- Total revenue collected as at the end of March 2021 amounted to Sh1.9trillion, equivalent to 63.6 per cent of the revised target of Sh2.9trillion.
- According Cytonn's weekly report, the revenue under performance was expected given the ravaging effects of the pandemic on the economy.
The National Treasury failed to meet the revenue target for March 2021, as the Covid-19 pandemic continued to hamper revenue collection efforts.
According to an April 16,2021 Kenya Gazette notice, total revenue collected as at the end of March 2021 was Sh1.9trillion, equivalent to 63.6 per cent of the revised target of Sh2.9trillion.
Cumulatively, tax revenues amounted to Sh1.0trillion, equivalent to 70.6 per cent of the target of Sh1.5trillion.
The statement of the actual revenues and net exchequer issues prepared by National Treasury Cabinet Secretary Ukur Yattani shows that the opening balance includes Sh21.4billion held in the IMF Rapid Credit Facility account.
According to Cytonn Investment's weekly report, the revenue under performance was expected given the ravaging effects of the pandemic on the economy for most parts of 2020.
The investors however note that the recent reversal of the tax incentive introduced earlier in 2020 will help improve tax revenue, which has been seen by reported revenue out-performances in the first three months of 2021.
The Kenya Revenue Authority (KRA) surpassed its monthly collection target in March for the fourth time in a row.
The revenue agency collected Sh144.6 billion in March, the highest revenue performance rate since the beginning of the financial year despite a challenging economic environment brought about by Covid-19.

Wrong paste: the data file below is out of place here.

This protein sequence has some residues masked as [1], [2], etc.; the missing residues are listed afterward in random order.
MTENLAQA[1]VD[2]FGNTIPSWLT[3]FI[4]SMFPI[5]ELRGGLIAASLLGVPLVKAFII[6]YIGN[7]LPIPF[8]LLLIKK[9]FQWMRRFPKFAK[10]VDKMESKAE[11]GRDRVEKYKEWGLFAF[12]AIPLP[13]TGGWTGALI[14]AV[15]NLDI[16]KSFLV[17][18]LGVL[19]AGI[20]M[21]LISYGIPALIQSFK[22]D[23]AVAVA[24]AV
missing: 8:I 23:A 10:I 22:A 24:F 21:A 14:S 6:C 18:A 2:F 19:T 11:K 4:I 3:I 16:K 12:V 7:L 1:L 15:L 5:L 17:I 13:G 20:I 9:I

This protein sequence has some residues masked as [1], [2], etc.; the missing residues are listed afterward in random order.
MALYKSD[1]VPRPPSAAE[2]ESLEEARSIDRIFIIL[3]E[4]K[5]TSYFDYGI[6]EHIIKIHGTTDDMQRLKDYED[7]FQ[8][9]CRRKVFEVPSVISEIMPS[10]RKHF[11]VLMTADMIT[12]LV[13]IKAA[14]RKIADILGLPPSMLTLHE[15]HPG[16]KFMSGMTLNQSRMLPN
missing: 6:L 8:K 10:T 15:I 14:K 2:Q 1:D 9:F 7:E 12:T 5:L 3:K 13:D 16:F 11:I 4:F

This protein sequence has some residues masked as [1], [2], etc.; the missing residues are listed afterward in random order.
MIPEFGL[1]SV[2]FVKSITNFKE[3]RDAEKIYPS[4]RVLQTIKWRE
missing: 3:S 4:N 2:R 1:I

The improved revenue performance was attributed to the sustained implementation of compliance efforts, revenue enhancement initiatives and improved service delivery to taxpayers.
KRA however suffered a setback on Monday after the High Court temporarily stopped it from collecting the minimum tax from small scale businesses, jeopardising its plans of netting Sh21 billion by June this year.
The tax was among the provisions in the Finance Act 2020 that took effect on January 1, 2021. It was part of KRA's efforts to expand its tax base.
“KRA abides in the ruling issued by the court and await the outcome of the main petition slated for hearing on May 19, 2021,” the taxman said in a statement.
Experts at Cytonn added that they expect the government to plug in the Sh59.2billion deficit by turning to the less expensive multilateral institutions and commercial loans, as recently seen by the IMF credit facility of Sh255.9billion.
Looking forward, they expect revenue collection to increase but will remain under pressure from the recent movement restrictions set to curb the spread of Covid-19.
The decline in government revenues was also captured in the CBK quarterly economic review, for the October-December 2020 period.
Government receipts, comprising revenue and grants decreased by 15.5 per cent to Sh436.5 billion in the second quarter of FY 2020/2021, compared to Sh516.6 billion in the second quarter of FY 2019/20.
The decrease was reflected in tax and non-tax revenues as well as external grants which declined by 8.6 percent, 63.9 percent and 37.6 percent respectively.
Appropriation in Aid (A–in-A) however, increased over the same period by 34.5 percent.
CBK notes that there was a minor shift in the composition of tax revenues in the second quarter of FY 2020/2021 compared with a similar period in the previous financial year.
In terms of composition of Tax Revenue, there was a 3.6 percentage points decline in Income Tax while the share of Import Duty, Excise Duty and Other Tax Revenues rose by 1.4 percentage points, 1.8 percentage points and 0.5 percentage points respectively.
Cumulatively to December 2020, government total revenue and grants stood at Sh 819.1 billion (7.3 percent of GDP) against a target of Sh934.9 billion (8.3 percent of GDP).